A six-woman panel sponsored by the Harvard foundation last night stressed the importance of role models for minority women in academia.
Ouzama N. Nicholson '94 introduced the panel to the audience of 12 to discuss the "double negative" minority women face.
Minority women face difficulties even before the decide to go into academics, according to Betty Louise Bell, a Native American visiting professor.
"If you're coming from a different background, you have a lot to learn," Bell said. "You have to learn each step as you take it."
Hilda Hernandez-Gravelle, assistant dean for race relations and minority affairs, recalled the congratulations she got from another Latina woman after receiving an award: "I can still hope for that [joining an institution like Harvard; for my daughter."
"These are the rewards that are very important very personal," she said.
"You're not strongly encouraged to pursue a career in academia." said Lalia Fernandez '94 "You don't see many other women doing it."
Gabrielle Tayac, a Native American Ph.D candidate, recalled asking herself first. "Did [the admissions office] make a mistake?" and then. "Did I make a mistake [in choosing to come here]?" but said it helped her to find a "critical mass" of eight Native American students admitted the same year.
The professors and administrators on the panel spoke repeatedly of the lack of a community.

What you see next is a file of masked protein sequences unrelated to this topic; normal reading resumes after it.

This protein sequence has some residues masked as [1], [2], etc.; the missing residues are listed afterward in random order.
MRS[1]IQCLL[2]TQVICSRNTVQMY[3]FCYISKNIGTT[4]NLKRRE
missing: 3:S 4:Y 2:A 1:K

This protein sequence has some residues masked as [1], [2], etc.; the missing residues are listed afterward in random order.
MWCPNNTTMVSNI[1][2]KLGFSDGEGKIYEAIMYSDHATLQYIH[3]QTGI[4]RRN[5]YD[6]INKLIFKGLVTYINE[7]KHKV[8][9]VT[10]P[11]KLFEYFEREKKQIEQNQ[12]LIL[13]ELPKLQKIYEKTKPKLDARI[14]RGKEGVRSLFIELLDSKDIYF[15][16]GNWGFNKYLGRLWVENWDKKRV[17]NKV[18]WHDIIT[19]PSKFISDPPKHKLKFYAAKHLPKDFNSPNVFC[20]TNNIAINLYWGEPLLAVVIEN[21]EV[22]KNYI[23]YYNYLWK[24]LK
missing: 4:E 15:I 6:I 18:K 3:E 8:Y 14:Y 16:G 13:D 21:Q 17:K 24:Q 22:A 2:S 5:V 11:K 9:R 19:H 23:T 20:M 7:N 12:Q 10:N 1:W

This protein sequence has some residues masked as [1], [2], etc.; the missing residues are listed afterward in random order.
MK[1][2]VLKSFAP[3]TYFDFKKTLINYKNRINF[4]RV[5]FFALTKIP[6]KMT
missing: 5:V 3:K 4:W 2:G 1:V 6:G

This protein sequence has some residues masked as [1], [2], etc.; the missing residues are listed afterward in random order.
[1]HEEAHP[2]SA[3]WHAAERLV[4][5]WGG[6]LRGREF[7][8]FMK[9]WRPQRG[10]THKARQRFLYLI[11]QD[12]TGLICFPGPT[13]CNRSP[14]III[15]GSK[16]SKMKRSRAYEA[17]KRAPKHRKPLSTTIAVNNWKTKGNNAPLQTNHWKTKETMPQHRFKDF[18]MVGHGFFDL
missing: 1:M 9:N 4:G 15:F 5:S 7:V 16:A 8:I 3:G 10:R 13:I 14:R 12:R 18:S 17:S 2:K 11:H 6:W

"I have the dubious distinction of being the only African-American female [faculty member] in the College." said Katherine Tate, and associate professor of government.
Tate said the while she does not mind being asked to speak out on minority issues, such protest takes time and adds to the stress of her job "We thought that the time of struggle had passed and we could all get down to teaching." she said.
Hernandez-Gravelle said she had spent four years as the only Latina administrator in Harvard's history. "Women of color are overwhelmed," she said. "We need to change the numbers." But she added that men and whites should be important voices for diversity as well.
Hernandez-Gravelle said she often found herself "switching cultural panidad" and for fit in the order to be invited to the important meetings and "have input."